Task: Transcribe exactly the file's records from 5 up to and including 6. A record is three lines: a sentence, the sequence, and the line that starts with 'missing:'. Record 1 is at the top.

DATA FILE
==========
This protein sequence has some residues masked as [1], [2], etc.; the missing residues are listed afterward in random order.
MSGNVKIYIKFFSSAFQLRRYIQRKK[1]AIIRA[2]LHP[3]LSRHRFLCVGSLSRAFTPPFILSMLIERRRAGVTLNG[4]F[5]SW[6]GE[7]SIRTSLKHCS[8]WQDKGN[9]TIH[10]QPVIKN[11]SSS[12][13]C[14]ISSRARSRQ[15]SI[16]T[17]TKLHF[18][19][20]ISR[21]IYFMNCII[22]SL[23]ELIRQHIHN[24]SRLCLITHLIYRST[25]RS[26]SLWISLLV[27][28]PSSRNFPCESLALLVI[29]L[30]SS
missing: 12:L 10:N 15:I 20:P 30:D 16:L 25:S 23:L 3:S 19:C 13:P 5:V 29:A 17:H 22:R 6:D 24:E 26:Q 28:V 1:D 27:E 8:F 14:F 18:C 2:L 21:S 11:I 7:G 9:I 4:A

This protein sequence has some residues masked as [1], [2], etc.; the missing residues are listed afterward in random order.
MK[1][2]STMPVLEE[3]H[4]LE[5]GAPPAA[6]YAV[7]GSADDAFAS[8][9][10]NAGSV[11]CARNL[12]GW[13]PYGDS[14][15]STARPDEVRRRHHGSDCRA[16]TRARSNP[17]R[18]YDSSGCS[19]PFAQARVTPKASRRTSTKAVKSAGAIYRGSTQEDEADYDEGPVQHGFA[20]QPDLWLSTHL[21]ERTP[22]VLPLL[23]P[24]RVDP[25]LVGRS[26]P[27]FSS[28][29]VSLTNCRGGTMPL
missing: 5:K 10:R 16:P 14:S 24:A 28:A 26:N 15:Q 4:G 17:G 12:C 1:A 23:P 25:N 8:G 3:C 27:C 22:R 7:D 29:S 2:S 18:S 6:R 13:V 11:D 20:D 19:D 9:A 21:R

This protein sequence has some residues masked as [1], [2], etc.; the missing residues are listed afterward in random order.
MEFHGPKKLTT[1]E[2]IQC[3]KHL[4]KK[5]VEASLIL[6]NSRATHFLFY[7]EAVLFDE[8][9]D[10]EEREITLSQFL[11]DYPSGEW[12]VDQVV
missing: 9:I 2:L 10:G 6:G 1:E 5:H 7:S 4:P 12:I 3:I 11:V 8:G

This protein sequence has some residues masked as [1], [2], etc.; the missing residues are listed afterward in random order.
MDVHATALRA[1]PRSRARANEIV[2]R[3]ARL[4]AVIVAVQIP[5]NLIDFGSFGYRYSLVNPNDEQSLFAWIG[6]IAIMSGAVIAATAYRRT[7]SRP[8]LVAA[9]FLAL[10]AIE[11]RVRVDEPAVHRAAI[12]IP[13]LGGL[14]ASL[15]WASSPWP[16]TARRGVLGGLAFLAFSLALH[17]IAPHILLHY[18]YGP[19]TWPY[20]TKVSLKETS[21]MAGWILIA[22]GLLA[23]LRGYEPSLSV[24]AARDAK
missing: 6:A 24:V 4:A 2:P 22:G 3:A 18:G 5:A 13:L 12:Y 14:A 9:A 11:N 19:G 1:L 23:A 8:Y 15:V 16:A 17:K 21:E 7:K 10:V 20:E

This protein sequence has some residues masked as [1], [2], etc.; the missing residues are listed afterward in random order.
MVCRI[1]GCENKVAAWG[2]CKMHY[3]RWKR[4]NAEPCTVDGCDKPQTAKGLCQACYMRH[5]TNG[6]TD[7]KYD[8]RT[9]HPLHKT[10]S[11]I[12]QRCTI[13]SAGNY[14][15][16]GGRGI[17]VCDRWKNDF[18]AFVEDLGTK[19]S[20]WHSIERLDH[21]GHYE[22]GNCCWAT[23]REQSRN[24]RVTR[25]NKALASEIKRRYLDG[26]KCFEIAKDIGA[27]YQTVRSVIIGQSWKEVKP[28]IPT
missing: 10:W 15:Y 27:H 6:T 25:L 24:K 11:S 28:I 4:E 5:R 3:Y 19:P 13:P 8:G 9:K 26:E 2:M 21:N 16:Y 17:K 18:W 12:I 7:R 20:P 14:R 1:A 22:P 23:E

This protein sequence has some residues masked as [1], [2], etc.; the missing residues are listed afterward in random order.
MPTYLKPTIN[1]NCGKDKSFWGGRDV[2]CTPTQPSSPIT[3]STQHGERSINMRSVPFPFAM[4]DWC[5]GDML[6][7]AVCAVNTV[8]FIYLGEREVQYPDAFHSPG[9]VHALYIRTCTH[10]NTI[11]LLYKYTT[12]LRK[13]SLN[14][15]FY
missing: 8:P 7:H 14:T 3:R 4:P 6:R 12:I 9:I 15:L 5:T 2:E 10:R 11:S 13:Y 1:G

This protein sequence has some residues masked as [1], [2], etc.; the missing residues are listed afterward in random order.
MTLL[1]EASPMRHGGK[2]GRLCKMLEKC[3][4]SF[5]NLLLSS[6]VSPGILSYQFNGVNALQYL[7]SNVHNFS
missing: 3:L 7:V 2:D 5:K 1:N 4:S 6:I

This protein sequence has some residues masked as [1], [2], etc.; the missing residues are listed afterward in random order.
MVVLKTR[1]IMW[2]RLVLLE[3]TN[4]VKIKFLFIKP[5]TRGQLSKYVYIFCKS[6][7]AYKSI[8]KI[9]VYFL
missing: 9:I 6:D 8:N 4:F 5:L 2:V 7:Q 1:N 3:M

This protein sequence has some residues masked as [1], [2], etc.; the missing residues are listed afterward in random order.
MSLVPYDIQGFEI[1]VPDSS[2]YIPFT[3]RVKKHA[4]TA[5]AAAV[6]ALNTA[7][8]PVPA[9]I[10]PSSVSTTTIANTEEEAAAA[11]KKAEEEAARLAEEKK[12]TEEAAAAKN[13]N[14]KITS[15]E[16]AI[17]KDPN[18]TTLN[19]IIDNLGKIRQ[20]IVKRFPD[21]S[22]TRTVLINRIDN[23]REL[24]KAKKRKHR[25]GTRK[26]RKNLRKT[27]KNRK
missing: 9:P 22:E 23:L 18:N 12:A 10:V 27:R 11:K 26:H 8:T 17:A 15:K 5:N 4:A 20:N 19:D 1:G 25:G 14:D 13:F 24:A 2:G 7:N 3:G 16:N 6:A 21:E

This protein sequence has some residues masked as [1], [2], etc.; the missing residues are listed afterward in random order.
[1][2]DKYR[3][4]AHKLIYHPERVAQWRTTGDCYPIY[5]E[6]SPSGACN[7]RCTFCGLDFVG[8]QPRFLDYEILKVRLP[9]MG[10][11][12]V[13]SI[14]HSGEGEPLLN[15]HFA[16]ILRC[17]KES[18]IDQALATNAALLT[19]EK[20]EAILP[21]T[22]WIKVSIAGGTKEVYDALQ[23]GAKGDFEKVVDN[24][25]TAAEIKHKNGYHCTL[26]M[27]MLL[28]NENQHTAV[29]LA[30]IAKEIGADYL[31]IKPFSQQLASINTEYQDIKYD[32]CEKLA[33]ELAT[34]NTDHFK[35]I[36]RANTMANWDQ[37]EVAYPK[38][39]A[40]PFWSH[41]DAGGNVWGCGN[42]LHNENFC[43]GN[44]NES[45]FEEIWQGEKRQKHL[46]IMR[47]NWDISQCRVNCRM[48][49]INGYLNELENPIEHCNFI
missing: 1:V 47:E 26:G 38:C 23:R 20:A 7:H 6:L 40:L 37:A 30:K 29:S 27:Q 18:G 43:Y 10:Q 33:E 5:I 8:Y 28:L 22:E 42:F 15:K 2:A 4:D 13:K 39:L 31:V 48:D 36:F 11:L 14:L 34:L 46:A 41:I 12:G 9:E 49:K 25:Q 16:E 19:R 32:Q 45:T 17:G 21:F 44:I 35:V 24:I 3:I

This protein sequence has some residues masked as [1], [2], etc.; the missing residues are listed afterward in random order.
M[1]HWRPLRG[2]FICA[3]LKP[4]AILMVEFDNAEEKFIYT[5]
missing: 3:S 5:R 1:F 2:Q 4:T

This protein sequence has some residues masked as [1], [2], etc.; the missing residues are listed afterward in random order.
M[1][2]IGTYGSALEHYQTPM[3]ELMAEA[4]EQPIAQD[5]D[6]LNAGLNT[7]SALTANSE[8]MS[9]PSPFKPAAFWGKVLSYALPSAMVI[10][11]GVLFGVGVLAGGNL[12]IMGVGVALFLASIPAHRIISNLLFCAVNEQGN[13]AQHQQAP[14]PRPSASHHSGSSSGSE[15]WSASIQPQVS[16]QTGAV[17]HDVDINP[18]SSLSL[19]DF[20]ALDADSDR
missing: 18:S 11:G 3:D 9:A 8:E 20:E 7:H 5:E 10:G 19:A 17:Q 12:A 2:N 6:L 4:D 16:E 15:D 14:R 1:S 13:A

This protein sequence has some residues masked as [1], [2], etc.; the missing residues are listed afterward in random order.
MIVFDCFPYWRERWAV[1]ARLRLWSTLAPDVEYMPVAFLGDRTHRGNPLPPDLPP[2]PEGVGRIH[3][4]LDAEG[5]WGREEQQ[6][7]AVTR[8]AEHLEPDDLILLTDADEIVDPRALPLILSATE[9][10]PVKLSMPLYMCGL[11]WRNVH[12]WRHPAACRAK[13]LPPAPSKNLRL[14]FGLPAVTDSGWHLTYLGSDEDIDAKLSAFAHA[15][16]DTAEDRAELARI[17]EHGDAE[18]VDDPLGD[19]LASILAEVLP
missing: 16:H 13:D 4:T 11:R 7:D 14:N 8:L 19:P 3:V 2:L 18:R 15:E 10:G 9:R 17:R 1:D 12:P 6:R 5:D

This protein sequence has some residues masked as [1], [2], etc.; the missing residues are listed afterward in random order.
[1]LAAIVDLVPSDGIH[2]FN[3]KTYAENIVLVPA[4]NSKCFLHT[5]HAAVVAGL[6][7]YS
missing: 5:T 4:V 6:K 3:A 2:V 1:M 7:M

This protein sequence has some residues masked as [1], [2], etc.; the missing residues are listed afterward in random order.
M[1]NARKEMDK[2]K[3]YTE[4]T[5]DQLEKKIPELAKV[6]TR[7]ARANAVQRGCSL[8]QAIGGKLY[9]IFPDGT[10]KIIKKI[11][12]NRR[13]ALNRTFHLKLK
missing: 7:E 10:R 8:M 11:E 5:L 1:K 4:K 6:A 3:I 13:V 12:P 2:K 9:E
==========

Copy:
This protein sequence has some residues masked as [1], [2], etc.; the missing residues are listed afterward in random order.
MVCRI[1]GCENKVAAWG[2]CKMHY[3]RWKR[4]NAEPCTVDGCDKPQTAKGLCQACYMRH[5]TNG[6]TD[7]KYD[8]RT[9]HPLHKT[10]S[11]I[12]QRCTI[13]SAGNY[14][15][16]GGRGI[17]VCDRWKNDF[18]AFVEDLGTK[19]S[20]WHSIERLDH[21]GHYE[22]GNCCWAT[23]REQSRN[24]RVTR[25]NKALASEIKRRYLDG[26]KCFEIAKDIGA[27]YQTVRSVIIGQSWKEVKP[28]IPT
missing: 10:W 15:Y 27:H 6:T 25:L 24:K 11:S 28:I 4:E 5:R 3:Y 19:P 13:P 8:G 9:K 26:E 2:M 21:N 16:Y 17:K 18:W 12:I 7:R 20:P 14:R 1:A 22:P 23:E

This protein sequence has some residues masked as [1], [2], etc.; the missing residues are listed afterward in random order.
MPTYLKPTIN[1]NCGKDKSFWGGRDV[2]CTPTQPSSPIT[3]STQHGERSINMRSVPFPFAM[4]DWC[5]GDML[6][7]AVCAVNTV[8]FIYLGEREVQYPDAFHSPG[9]VHALYIRTCTH[10]NTI[11]LLYKYTT[12]LRK[13]SLN[14][15]FY
missing: 8:P 7:H 14:T 3:R 4:P 6:R 12:I 9:I 15:L 5:T 2:E 10:R 11:S 13:Y 1:G